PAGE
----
Chuckrum board with 108 small coins.This board was used to count 100 small 'chuckrum' coins rapidly by spreading them over the surface to fill the holes.
Kelvin's harmonic analyser, 1878. The machine was Invented by William Thomson, Lord Kelvin, (1824-1907), a pioneering Irish physicist. The harmonic analyser was designed to analyse graphical records of daily changes in atmospheric temperature and pre
The 'Arithmetical Jewel' publicised by William Pratt in 1619. This instrument combines features of an abacus with those of pen reckoning. Numbers are put in by moving the flags to reveal dots. Sums are then worked out with a pen and paper.
An exchequer tally dated 1822. The English Exchequer used tallies to record deposits from the mid-12th century until 1826. Notches show the amount paid; differently spaced notches standing for a penny, a shilling, £1, £20, £100 and £1000.
Boxwood Coggeshall rule, folding with slide, c. 1720-1730. Until the early 19th century slide rules were usually made for specific trades. This is a type of carpenter's rule.
Set of Napier's bones in boxwood, in a boxwood case. John Napier (1550-1617), discoverer of logarithms, also created this popular calculating tool known as Napier's cylindrical 'rods' or 'bones'. Napier's bones reduced muliplication to a sequence of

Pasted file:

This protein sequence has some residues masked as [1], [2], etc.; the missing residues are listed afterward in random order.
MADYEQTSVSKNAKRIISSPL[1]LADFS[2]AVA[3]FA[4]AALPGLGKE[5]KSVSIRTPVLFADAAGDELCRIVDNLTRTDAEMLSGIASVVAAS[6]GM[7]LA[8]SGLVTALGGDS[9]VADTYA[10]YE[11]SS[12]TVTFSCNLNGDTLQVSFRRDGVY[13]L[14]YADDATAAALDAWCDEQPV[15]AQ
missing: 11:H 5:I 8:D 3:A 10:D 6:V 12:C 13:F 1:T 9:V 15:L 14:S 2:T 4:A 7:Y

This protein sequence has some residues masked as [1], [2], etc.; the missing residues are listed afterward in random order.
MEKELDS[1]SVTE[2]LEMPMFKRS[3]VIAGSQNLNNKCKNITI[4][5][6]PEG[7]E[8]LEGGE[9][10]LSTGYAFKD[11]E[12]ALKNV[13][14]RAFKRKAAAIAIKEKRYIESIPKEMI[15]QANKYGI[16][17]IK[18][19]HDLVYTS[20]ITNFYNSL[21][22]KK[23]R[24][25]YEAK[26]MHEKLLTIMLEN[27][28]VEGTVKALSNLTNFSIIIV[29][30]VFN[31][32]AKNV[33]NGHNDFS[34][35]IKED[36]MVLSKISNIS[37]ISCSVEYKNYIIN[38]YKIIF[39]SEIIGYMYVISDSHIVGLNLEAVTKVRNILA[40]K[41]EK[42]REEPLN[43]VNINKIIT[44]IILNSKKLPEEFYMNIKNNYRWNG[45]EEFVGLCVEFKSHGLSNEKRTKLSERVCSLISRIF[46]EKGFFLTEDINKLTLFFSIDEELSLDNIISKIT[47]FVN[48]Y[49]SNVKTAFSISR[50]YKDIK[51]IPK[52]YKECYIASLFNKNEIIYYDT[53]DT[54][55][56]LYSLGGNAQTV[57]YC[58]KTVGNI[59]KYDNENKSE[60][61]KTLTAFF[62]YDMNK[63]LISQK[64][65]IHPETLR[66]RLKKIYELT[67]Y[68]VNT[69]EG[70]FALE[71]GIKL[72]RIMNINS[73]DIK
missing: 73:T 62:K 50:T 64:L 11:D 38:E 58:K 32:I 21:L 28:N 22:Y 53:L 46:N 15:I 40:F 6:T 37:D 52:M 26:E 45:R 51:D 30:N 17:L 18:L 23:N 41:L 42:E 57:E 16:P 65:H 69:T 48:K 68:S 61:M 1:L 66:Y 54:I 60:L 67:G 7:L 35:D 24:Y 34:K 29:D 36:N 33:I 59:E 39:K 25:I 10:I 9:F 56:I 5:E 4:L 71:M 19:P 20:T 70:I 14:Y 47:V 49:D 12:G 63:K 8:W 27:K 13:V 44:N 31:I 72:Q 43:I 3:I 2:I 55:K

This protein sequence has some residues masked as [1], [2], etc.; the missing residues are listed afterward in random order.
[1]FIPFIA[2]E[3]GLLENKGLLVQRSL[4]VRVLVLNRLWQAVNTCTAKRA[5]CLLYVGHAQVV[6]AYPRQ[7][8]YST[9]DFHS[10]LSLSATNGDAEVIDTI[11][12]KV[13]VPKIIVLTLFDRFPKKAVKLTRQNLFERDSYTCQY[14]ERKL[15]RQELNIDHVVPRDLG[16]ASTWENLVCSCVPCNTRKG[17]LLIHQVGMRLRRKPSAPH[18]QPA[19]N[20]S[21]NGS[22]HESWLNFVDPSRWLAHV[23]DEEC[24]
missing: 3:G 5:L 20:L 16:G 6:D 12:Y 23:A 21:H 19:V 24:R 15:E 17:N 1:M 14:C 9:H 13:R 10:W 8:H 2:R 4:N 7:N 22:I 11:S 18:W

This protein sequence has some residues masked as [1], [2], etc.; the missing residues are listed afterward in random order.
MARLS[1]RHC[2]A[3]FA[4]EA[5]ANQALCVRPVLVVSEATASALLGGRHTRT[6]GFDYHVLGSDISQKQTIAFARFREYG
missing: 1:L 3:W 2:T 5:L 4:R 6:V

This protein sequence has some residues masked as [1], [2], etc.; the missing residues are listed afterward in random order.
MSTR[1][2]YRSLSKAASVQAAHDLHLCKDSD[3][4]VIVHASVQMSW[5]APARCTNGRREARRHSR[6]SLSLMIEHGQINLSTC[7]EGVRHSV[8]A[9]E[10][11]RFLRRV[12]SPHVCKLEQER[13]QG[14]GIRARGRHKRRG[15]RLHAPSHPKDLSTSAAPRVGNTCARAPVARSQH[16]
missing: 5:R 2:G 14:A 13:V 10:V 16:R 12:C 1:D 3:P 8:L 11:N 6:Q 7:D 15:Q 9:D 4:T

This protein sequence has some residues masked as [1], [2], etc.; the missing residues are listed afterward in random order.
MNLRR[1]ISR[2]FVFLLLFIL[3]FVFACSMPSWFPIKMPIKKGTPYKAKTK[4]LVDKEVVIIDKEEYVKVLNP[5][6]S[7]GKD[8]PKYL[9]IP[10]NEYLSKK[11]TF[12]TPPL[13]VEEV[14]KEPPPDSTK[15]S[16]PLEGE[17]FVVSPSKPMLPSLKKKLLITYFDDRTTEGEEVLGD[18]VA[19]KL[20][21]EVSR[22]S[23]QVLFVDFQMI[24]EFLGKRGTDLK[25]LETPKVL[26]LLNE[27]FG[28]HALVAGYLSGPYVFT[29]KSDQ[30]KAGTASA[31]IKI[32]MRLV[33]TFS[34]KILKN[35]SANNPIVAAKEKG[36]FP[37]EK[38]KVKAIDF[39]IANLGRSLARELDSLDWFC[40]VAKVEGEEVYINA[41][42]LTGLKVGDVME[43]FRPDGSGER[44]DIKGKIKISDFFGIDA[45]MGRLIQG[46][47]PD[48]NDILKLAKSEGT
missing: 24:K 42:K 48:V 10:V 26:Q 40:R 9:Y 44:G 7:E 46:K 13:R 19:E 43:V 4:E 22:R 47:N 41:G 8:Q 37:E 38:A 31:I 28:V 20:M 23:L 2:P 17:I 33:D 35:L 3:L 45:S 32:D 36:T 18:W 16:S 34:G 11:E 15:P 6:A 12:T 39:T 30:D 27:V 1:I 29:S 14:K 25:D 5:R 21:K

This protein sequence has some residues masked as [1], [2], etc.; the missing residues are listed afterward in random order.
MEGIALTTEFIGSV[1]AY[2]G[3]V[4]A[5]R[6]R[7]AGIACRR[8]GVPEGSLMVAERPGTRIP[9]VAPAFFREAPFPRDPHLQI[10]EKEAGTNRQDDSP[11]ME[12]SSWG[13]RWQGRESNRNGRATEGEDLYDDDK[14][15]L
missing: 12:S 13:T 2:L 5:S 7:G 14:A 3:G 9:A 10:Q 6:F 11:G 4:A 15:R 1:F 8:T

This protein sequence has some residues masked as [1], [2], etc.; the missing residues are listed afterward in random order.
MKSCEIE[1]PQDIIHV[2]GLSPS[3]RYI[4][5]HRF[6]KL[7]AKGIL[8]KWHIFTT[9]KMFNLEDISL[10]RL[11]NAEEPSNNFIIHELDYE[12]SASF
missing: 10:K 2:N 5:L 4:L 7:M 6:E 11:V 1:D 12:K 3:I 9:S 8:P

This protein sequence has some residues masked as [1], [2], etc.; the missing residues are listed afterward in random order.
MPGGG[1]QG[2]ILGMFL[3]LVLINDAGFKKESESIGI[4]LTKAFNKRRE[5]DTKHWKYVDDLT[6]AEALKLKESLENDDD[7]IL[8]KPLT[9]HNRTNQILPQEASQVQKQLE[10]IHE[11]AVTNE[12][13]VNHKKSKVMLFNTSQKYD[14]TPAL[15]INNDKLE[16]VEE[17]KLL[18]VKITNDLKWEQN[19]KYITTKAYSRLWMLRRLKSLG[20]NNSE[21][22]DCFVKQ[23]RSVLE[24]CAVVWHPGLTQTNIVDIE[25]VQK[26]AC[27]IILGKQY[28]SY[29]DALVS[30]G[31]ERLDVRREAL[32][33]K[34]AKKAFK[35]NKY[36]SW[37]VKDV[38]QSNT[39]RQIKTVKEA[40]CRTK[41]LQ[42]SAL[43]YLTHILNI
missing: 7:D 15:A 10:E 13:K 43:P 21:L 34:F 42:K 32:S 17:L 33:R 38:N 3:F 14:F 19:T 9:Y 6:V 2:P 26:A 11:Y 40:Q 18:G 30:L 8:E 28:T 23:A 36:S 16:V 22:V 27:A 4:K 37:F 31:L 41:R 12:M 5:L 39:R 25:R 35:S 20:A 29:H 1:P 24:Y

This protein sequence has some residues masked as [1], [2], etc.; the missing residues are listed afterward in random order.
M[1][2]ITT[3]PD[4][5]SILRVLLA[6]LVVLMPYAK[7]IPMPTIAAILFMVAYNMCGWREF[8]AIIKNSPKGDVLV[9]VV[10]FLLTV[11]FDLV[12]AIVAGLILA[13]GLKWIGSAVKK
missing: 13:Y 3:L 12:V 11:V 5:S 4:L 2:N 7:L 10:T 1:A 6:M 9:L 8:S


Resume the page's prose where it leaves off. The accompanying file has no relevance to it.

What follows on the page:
Brunsviga calculating machine with lid, no262. c.1892. This barrel calculating machine represents the Brunsviga in its earliest form. Barrel calculating machines were smaller, lighter and easier to operate than Arithmometers. The machine performs mu
Timetable or rent rule for calculating the number of weeks for storage charges, as used by the dock companies, by Dring and Fage, Tooley Street, London, c. 1850-1860. The rule allows the number of weeks to be read off between two dates up to two yea
Chinese abacus, or suan-pan, 19th century
Replica of a Bavarian counting cloth, 16th century. The original cloth is preserved at the Bavarian National Museum in Munich. Reckoning cloths were used as portable substitutes for counting boards. The letters on the cloth stand for various denomina